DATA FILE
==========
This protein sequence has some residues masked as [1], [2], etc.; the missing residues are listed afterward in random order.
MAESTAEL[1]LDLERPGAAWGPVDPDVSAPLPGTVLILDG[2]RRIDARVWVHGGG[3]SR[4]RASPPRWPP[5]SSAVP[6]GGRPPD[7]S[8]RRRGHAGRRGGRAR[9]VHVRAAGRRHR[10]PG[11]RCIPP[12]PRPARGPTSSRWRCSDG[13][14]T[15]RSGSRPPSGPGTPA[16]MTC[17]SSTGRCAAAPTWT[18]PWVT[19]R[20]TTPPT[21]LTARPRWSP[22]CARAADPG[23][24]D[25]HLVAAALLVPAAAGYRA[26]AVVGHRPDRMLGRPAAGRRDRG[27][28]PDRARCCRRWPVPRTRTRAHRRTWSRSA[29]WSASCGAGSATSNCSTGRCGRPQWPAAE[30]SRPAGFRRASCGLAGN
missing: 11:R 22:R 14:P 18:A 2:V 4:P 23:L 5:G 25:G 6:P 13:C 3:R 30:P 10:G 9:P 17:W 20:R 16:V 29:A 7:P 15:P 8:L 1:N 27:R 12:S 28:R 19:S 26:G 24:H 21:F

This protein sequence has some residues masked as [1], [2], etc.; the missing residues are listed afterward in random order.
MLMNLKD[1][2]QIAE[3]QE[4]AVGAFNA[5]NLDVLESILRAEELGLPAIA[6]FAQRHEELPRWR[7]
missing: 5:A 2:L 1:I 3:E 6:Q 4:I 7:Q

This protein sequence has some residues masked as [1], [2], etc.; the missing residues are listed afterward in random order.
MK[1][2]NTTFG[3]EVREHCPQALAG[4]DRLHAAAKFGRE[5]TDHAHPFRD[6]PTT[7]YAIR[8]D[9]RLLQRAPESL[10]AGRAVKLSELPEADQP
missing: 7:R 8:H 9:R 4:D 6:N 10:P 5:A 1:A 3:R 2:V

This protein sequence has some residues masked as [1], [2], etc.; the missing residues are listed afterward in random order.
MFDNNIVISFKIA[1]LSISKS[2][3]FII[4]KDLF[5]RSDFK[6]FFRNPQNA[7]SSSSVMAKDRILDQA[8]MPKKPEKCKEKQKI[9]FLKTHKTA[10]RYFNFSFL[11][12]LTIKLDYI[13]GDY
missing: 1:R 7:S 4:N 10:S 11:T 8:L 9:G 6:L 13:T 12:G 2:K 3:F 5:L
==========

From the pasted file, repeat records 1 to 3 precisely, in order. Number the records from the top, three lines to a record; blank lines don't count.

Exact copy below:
This protein sequence has some residues masked as [1], [2], etc.; the missing residues are listed afterward in random order.
MAESTAEL[1]LDLERPGAAWGPVDPDVSAPLPGTVLILDG[2]RRIDARVWVHGGG[3]SR[4]RASPPRWPP[5]SSAVP[6]GGRPPD[7]S[8]RRRGHAGRRGGRAR[9]VHVRAAGRRHR[10]PG[11]RCIPP[12]PRPARGPTSSRWRCSDG[13][14]T[15]RSGSRPPSGPGTPA[16]MTC[17]SSTGRCAAAPTWT[18]PWVT[19]R[20]TTPPT[21]LTARPRWSP[22]CARAADPG[23][24]D[25]HLVAAALLVPAAAGYRA[26]AVVGHRPDRMLGRPAAGRRDRG[27][28]PDRARCCRRWPVPRTRTRAHRRTWSRSA[29]WSASCGAGSATSNCSTGRCGRPQWPAAE[30]SRPAGFRRASCGLAGN
missing: 11:R 22:R 14:P 18:A 2:V 4:P 23:L 5:G 25:G 6:P 13:C 3:R 30:P 10:G 9:P 17:W 20:R 16:V 29:A 7:P 15:P 8:L 1:N 27:R 12:S 28:R 19:S 26:G 24:H 21:F

This protein sequence has some residues masked as [1], [2], etc.; the missing residues are listed afterward in random order.
MLMNLKD[1][2]QIAE[3]QE[4]AVGAFNA[5]NLDVLESILRAEELGLPAIA[6]FAQRHEELPRWR[7]
missing: 5:A 2:L 1:I 3:E 6:Q 4:I 7:Q

This protein sequence has some residues masked as [1], [2], etc.; the missing residues are listed afterward in random order.
MK[1][2]NTTFG[3]EVREHCPQALAG[4]DRLHAAAKFGRE[5]TDHAHPFRD[6]PTT[7]YAIR[8]D[9]RLLQRAPESL[10]AGRAVKLSELPEADQP
missing: 7:R 8:H 9:R 4:D 6:N 10:P 5:A 1:A 3:R 2:V